I know the title of this SharePost seems a bit clichéd, but if you have read any of my previous articles then you will know how important optimism and a positive sense of control is in the overall portfolio of remedies for MS that I employ.
Let me share with you an experience I had this summer that may seem a bit difficult to believe, especially to those confronting the physical and emotional challenges of MS. But here goes. Like many people with primary progressive MS, I've spent a lot of time dreaming of doing things that I once took for granted, like running, swimming or biking. I never really viewed the ability to move through life unfettered by a mangled nervous system as a blessing until the capability to do so was stolen by an unfriendly disease process.
Anyway, here's the background to my amazing experience. My family and I always spend a couple of weeks at the beach each year and have been doing so for 25 years. Before MS, I used to always make a five to ten mile run part of my daily routine. There is nothing better than running at the beach with the warm sun, the nice flat surface and the salt air filling your lungs. Unfortunately, as the MS started to erode my physical capabilities, I no longer could run (at the beach or anywhere else). It really made me frustrated each year to see all the joggers happily pounding the pavement knowing that I couldn't enjoy the same feeling.
It was in August of this summer that the most amazing thing happened to me. Let me provide a little context. Thanks to a new medication that I began taking three years ago (Zenapax / Daclizumab), my physical capabilities began to improve; so much so that I started running, swimming and biking again (admittedly at a very slow pace). However, when you've been unable to run, swim or bike for 17 years, then any pace is a good pace. I had become quite comfortable with the reality that running a mile at a 15 minute pace was really quite a blessing.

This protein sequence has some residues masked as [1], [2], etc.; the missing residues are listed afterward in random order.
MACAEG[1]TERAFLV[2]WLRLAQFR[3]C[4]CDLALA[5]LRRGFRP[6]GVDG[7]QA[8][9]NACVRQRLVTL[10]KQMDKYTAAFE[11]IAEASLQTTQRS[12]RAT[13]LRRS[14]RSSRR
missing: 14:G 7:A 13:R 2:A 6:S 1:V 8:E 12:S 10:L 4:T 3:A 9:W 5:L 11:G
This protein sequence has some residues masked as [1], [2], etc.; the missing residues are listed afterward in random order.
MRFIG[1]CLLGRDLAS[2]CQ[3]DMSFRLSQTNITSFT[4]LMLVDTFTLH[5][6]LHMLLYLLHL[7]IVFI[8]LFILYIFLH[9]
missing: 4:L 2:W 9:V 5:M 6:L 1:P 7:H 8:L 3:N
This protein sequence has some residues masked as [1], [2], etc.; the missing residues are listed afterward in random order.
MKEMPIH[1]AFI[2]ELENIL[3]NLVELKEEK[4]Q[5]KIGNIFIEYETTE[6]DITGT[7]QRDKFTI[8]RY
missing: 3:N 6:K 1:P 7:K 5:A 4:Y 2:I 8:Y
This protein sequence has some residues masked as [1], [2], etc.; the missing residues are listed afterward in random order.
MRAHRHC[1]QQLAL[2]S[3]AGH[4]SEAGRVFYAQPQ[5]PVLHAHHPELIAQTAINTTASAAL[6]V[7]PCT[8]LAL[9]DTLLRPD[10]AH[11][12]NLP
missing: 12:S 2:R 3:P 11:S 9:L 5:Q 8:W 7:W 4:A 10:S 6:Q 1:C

I have three daughters who run cross country and track, but I tend not to run with them because it really is difficult for them to run as slow as I do. Although they are good sports and tell me it is no problem to stick with me, I try not to burden them with my glacial pace. However, we all decided one early afternoon during our week at the beach to head out together for a quick run. About thirty minutes into our run an ominous summer thunderstorm started to brew and we knew it best to head back to the beach house.
Even with the reduced physical impairment that I attribute to the new course of medicine, keep in mind that the act of running for me is still quite a challenge. I've often fallen, trip quite frequently and shuffle along at a pace that is a bit embarrassing. However, just being "on the road" again makes me happy, as I was that day. In addition, being at the beach and being there with my daughters was such a thrill. All of these positive factors converged that day as a cool and steady rain began to fall. As the skies darkened and lightning started to percolate around us, we felt it best to head back as quickly as possible. It was at that moment in time that my legs started obediently listening to the messages from my brain and started churning at a rapid, pre-MS pace. I took the lead and started running faster than any of my three girls. They were shocked, as was I. It really was an out-of-body experience. But in my mind, it was more a result of the happiness I was feeling at the moment. I'm sure the endorphins played a role, but there just was no explaining why my movement was so unaffected by disability that afternoon.
This story may be hard to believe, but I write this story to convey a message: I do believe that there is an inherent mind-over-matter capability we all have if we engage with things that make us happy. Emotional buoyancy can sometimes be a challenge when you have MS, but marinate yourself in things that bring you joy and some of the pain, frustration and limits of MS just might recede. What makes you happy? Surround yourself with those things and anything is possible. It really is.
Published On: October 07, 2010